Experimental treatment halts hypoxic-ischemic brain injury in newborns
CINCINNATI – Inhibiting an enzyme in the brains of newborns suffering from oxygen and blood flow deprivation stops a type of brain damage that is a leading cause of cerebral palsy, mental retardation and death, according to researchers at Cincinnati Children’s Hospital Medical Center.
Reporting their results in the Journal of Neuroscience, the scientists show blocking the brain enzyme, tissue-type plasminogen activator (tPA), prevents progressive brain damage triggered by the lack of oxygen and blood supply. The experimental pre-clinical treatment involved putting a naturally occurring substance called plasminogen activator inhibitor-1 (PAI-1) into the brains of newborn rats, said Chia-Yi Kuan, M.D. PhD, senior investigator on the study and a researcher in the divisions of Developmental Biology and Neurology at Cincinnati Children’s.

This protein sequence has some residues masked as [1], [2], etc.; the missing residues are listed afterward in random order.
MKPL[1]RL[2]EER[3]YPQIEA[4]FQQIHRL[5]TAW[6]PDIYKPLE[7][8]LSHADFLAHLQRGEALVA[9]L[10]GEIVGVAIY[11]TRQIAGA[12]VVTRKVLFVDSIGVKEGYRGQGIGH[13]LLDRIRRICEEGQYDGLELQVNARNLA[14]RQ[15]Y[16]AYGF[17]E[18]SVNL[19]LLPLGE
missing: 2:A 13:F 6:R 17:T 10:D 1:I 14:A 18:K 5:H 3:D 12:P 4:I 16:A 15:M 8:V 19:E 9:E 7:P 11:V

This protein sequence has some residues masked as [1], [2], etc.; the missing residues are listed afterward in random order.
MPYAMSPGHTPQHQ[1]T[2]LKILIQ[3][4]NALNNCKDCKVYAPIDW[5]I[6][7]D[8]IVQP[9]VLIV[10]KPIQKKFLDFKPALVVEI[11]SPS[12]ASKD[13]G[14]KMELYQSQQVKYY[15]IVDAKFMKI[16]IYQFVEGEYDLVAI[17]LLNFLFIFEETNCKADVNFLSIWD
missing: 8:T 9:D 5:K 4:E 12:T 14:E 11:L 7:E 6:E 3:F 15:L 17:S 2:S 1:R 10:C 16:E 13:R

Besides demonstrating the brain’s plasminogen activator system plays a pivotal role in neonatal cerebral hypoxic-ischemic brain injury, Dr. Kuan said the study also shows this system may be a promising therapeutic target in infants suffering hypoxic-ischemic encephalopathy (HIE). Identification of a treatment target is a vital step to finding better ways to treat newborns with HIE.